What are the Long-Term Side Effects from Humalog Insulin Use?

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Insulin is an important hormone which helps glucose or sugar get inside the cells for their energy use. Most diabetics have defects in producing insulin or have resistance to the actions of such hormone. One of the drugs frequently prescribed for diabetic patients is Insulin lispro or Humalog. This drug is a fast-acting drug which acts by lowering blood sugar content approximately 15 minutes after injection into a diabetic person’s skin. It is also a short acting drug, which means that its effects is felt for only a short time. This is why this drug is often used with other long acting insulin products to provide blood sugar control throughout the day.

Because diabetes has no known cure up to now, many patients need to control their blood sugar levels in order to prevent complications. Thus, diabetics also uses these types of medications for longer periods of time. Like other medications, there are also long term side effects from Humalog insulin that diabetics should be wary of. These include hyperglycemia or high blood sugar, and thickening of the skin at the injection site. It is also important to note one of the quick and most common side-effect of Humalog insulin use which is hypoglycemia.


Hypoglycemia usually occur as an immediate side-effect of Humalog use. This particularly happens if the person does not have enough calorie intake when administered with the drug. Hypoglycemia may also occur if the patient administered too much Insulin listro than prescribed by his physician.

Symptoms of hypoglycemia include pale skin, cold sweats, anxiety, unexplained fatigue, dizziness, confusion, extreme hunger, and headache. They may also experience palpitations, nausea, and temporary changes in vision. Low blood sugar can also affect a person’s ability to concentrate and react, so those who take this insulin product should be wary of driving or operating machinery when they use Humalog.

It is usually recommended that diabetics who use Humalog insulin carry with them glucose tablets in case hypoglycemia sets in. An alternative in raising blood sugar levels is to consume sugary foods such as honey, candy, and table sugar. They may also drink a glass of non-diet soda or fruit juice. In order to prevent hypoglycemia, people with diabetes are advised to eat meals regularly. Skipping meals is a no-no.

Since hypoglycemia can cause serious problems like unconsciousness and coma, patients taking such medications are often encourage to monitor their blood sugar levels and to inform their physician if such reaction is persistently observed.The physician may then have to look into the amount of insulin the patient is taking and may need to give a new dose.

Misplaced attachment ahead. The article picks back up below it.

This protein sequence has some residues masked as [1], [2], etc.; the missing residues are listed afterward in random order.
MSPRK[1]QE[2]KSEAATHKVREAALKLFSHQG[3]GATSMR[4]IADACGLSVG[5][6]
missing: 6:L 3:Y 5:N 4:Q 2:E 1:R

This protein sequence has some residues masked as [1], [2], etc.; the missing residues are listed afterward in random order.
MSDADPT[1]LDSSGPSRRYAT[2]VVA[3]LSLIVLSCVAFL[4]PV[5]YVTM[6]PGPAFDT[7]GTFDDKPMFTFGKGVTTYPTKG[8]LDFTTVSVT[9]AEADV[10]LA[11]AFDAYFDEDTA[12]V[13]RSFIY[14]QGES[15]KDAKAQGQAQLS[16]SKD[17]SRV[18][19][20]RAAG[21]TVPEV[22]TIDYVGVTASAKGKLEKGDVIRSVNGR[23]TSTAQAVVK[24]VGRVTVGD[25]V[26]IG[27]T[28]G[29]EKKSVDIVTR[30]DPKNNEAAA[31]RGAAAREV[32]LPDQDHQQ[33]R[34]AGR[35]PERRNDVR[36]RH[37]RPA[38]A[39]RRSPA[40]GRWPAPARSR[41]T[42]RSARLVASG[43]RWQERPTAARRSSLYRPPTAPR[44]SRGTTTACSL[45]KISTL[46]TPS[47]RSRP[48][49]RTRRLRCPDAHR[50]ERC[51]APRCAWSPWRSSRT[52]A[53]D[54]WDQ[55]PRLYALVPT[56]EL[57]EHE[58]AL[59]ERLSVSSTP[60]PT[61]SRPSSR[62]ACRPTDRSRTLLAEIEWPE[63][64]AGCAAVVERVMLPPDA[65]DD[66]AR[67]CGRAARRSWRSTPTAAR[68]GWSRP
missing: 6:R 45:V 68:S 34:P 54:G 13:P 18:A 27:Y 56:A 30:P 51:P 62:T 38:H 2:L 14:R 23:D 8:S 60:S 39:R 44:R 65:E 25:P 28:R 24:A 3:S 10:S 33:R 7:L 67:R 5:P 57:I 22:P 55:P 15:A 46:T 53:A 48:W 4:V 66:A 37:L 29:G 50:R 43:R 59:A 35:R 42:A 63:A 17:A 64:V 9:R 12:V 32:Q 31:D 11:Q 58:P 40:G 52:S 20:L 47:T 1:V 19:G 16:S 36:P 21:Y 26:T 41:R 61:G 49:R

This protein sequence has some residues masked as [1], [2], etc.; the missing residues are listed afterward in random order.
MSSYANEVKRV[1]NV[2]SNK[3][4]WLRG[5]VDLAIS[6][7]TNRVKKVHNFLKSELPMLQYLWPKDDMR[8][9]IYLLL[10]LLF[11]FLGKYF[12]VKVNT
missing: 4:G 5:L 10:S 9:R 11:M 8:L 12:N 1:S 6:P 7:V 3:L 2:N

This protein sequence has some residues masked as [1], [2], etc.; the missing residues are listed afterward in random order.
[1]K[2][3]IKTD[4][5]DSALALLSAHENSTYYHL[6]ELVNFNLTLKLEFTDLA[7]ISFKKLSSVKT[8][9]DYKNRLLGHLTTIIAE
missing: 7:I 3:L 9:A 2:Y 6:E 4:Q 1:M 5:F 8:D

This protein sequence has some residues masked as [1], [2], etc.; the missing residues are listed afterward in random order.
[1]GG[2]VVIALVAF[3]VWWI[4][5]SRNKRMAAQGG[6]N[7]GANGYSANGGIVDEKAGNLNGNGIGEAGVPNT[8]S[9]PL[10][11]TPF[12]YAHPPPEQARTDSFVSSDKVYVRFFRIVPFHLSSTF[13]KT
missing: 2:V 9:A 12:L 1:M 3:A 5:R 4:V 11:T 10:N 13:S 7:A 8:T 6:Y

Rarely, allergic reactions to the medication may occur. Immediate medical attention is often required in these cases. Symptoms of allergic reaction include itching, rashes and swelling particularly in the face, throat and tongue, and they may also manifest with breathing problmes, extreme dizziness, and unexplained sweating.


Some patients may report hyperglycemia with long-term use of Insulin listro. This can occur when the amount administered is low compared to what the body needs. Hyperglycemia has symptoms like unexplained thirst, irregular urination, difficulties in concentrating, dizziness, difficulty in breathing, and a foul breath odor. In case these symptoms persist, people with diabetes should inform their doctors immediately. In most cases the dosage of Humalog insulin may have to be increased to prevent such incidence from happening.

Other Long Term Side Effects from Humalog Insulin

On a less serious note, the use of Humalog insulin may also leave irritation, pain or redness and skin thickening on the area where the drug is frequently administered. Although these side effects are by no means serious, users of the drug may have to inform their physician in case these symptoms persist or worsen.


MedicineNet.com: https://www.medicinenet.com/insulin_lispro-injection/page2.htm

Netdoctor: https://www.netdoctor.co.uk/medicines/100001259.html

WebMD: https://www.webmd.com/drugs/drug-13818-Humalog+SubQ.aspx?drugid=13818&drugname=Humalog+SubQ